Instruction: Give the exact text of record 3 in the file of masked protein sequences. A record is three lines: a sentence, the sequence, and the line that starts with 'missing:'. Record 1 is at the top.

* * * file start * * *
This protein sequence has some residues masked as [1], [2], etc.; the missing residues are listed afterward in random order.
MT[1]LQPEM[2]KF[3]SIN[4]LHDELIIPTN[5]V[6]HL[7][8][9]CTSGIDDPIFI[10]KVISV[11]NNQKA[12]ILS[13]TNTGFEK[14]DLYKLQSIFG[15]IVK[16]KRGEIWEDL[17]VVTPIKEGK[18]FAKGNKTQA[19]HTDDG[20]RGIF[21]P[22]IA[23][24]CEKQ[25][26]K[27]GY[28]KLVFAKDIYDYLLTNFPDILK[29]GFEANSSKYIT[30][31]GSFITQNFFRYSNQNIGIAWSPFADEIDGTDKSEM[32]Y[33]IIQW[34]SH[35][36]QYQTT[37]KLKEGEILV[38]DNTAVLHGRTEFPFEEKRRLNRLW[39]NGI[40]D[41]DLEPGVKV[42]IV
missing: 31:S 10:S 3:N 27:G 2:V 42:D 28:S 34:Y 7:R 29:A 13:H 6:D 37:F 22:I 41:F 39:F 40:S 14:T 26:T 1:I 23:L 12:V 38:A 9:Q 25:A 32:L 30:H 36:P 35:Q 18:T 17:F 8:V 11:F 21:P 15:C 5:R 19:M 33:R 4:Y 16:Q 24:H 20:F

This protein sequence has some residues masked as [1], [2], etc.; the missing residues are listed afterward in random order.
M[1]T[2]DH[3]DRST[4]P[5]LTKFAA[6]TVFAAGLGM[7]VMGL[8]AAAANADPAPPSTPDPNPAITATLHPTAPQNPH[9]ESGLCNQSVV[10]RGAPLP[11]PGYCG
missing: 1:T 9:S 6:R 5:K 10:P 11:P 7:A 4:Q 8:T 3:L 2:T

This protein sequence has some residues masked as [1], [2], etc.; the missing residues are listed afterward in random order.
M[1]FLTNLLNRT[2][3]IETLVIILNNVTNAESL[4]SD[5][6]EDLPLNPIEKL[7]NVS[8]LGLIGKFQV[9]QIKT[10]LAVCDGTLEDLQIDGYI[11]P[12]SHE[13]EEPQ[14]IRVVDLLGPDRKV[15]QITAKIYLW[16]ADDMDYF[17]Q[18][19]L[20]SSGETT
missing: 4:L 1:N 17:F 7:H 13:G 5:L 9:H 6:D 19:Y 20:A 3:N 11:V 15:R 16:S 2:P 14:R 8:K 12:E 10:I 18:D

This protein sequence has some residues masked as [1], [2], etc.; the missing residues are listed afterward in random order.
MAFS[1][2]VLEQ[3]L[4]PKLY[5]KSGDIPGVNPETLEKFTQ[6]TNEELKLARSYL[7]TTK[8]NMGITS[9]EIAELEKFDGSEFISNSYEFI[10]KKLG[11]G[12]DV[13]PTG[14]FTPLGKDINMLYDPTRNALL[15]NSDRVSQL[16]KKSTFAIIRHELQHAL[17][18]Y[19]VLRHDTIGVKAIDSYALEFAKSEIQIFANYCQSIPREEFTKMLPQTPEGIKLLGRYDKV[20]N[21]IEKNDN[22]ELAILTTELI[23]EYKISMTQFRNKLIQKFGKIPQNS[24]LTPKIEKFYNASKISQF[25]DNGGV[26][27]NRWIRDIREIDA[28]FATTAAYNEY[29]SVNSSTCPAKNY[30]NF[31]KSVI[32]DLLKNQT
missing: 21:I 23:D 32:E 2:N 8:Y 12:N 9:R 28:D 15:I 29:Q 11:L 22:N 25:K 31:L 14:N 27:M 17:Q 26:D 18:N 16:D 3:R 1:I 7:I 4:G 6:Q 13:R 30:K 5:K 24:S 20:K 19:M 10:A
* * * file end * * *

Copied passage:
This protein sequence has some residues masked as [1], [2], etc.; the missing residues are listed afterward in random order.
M[1]FLTNLLNRT[2][3]IETLVIILNNVTNAESL[4]SD[5][6]EDLPLNPIEKL[7]NVS[8]LGLIGKFQV[9]QIKT[10]LAVCDGTLEDLQIDGYI[11]P[12]SHE[13]EEPQ[14]IRVVDLLGPDRKV[15]QITAKIYLW[16]ADDMDYF[17]Q[18][19]L[20]SSGETT
missing: 4:L 1:N 17:F 7:H 13:G 5:L 9:H 6:D 19:Y 20:A 3:N 11:V 15:R 16:S 2:P 14:R 8:K 12:E 10:I 18:D